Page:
Numbers …

February 18, 2016  

CBC News – John Paul Tasker
Confusion reigns over number of missing, murdered indigenous women – RCMP said 1,017 indigenous women were killed between 1980 and 2012, activists say it’s closer to 4,000

The number of Indigenous people who are missing or murdered has become controversial in the light of the consultation about setting up the hearings, likely to start in July 2016.  The first number of about 1200 came from the RCMP but activists and the Native Women’s Association of Canada are insisting the number is much higher.  The consultation witnesses also insisted that there are many inadequately investigated deaths not included. (Link includes several videos.)  Related article: National Newswatch – Kristy Kirkup   Inquiry must address spectrum of violence against indigenous women: activist  Related article: CBC News – Connie Walker   Missing and murdered women: A look at 5 cases not included in official RCMP tally   Related article: Toronto Star Editorial (Feb. 13, 2016)  RCMP needs to get beyond talk in healing relationship with natives

Globe and Mail – Patrick White
Mother seeks justice for son’s death while in solitary confinement 

Edward Snowshoe spent 162 days in solitary confinement and died by suicide in Edmonton’s Maximum Security Prison.  A single mother in an isolated northern community – Fort McPherson, AB,   Effie Bella Snowshoe had difficulty knowing how to go about getting information, even after a Globe and Mail investigation found “a pattern of neglect” by Corrections Canada.

The Sentencing Project (US)
U.S. Prison Population Trends 1999-2014: Broad Variation among States in Recent Years

The report says that 39 states have seen a lower total incarceration rate in 2009-14 but an increase in 11 other states.  More, the margin of difference between the efforts to de-incarcerate from the days of mass incarceration in most of the 39 states is sufficiently modest (2.9% decline overall average) to question the success of the measures and effort to reform the sentencing practices to date.    Related article: N.Y. Times Editorial (Feb. 16, 2016) A College Education for Prisoners

Government of Ontario – Office of the Premier   (press release)
Ontario Establishing an Anti-Racism Directorate – Government Working to Advance Equality for All Ontarians

The announcement, that Ontario will establish an Anti-Racism Directorate to address racism in all its forms — including individual, systemic and cultural, also saw Michael Coteau, the current minister of Tourism, Sport and Culture, appointed to oversee the Anti-Racism Directorate as Minister Responsible for Anti-Racism.

CBC News – Dean Beeby
Payroll screw-up at Justice Canada worth up to $50M in lawyers’ favour – Federal department tied in knots trying to sort out time-off payroll mess dating back to 2007

It appears that the Conservative Government in a six year period from 2007 to 2013 when the discrepancy was first identified.  Lawyers took time off while the system, continued to pay them, including a 12% increased rate allowance negotiated in 2012.  Just under 3100 people were paid for four weeks each, worth an estimated $25 – 50 million, none of which has been returned.   Related article: CBC News   Federal payroll foul-up should have been disclosed, Liberals and Tories agree – Justice Bureaucrats taken to task for not reporting million-dollar payroll liabilities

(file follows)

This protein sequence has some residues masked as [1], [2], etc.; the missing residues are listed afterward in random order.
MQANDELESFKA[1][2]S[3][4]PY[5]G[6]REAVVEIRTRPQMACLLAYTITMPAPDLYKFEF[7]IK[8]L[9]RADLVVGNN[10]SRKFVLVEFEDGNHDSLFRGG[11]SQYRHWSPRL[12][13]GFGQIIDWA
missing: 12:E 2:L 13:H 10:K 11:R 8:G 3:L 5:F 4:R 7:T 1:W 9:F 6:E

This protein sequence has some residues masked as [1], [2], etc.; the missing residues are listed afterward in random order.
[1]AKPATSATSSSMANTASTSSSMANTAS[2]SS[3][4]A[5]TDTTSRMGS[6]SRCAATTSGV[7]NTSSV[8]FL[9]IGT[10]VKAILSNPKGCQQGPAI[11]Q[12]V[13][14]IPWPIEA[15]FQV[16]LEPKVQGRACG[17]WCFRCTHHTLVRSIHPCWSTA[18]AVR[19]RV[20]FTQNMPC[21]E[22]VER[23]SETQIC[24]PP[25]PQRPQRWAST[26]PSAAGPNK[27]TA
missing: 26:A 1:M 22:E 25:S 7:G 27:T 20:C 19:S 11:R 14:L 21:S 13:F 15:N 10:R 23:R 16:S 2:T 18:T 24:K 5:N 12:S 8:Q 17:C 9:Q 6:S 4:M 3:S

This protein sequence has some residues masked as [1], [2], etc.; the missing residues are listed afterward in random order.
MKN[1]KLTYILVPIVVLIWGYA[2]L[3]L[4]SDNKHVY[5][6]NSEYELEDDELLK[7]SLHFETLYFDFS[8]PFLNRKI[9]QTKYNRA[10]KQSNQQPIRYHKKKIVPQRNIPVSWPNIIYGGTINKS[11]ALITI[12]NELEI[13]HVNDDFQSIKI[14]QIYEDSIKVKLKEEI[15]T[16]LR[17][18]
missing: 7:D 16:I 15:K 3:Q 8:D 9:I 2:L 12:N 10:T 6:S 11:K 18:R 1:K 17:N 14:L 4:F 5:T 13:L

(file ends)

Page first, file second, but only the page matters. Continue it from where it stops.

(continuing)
National Newswatch – Joan Bryden
Doctor-assisted dying a charter issue, all Liberal MPs must support coming law

It appears that the effort to give MP’s a greater freedom to vote conscience on issues stops at the medically assisted death legislation, required by the Supreme Court within four months – by June 6, 2016.  The Liberals seem to suggest that the legislation is a charter issue, requiring the consent of all Liberal MP’s.

Toronto Star – Peter Edwards
Cold case suspects targeted in Toronto police website

Toronto police are attempting a review of some 500 cases of unsolved murders since 1959.  The main tool appears to be a website using video clips and social media.  In some cases, there has been a long time arrest warrant for a suspect who has eluded arrest to date.

International Civil Liberties Monitoring Group (ICLMG) – Editorial
CBSA: extended powers with no accountability

The ICLMG is reporting on an investigation by Radio Canada is suggesting that the Canadian Border Services Agency has been detaining from 4,000 – 6,000 people a year for the last ten years, mostly, it seems, on administrative reasons such as identity papers.  When detained the people are mostly held in provincial prisons until the issue is resolved.  Many are also victims of the “third country agreement.”   Related article: BC Civil Liberties Association (BCCLA) Backgrounder:  What might an independent oversight body look like for Canada Border Services Agency?

The New Daily – John Stapleton
Prison population in Australia has climbed

Anyone who wants can say ‘I told you so’ in the light of the Australian version of tough-on-crime.  One of Australia’s leading criminologists, Don Weatherburn, says that 30 years of political gain from law and order issues, designed to prompt fear for public safety, longer terms, and stricter bail have all combined to bring the highest rate in Australia’s incarceration history.

Restorative Justice Council (UK)
New information pack on Restorative justice in custodial settings available now

In the light of David Cameron’s speech on changing prisons, the Council is joining in the suggestion that governors of the UK’s prison need to begin introducing RJ to the inmates.  The Council has a kit on RJ.  The full information pack is available in a 24 page pdf: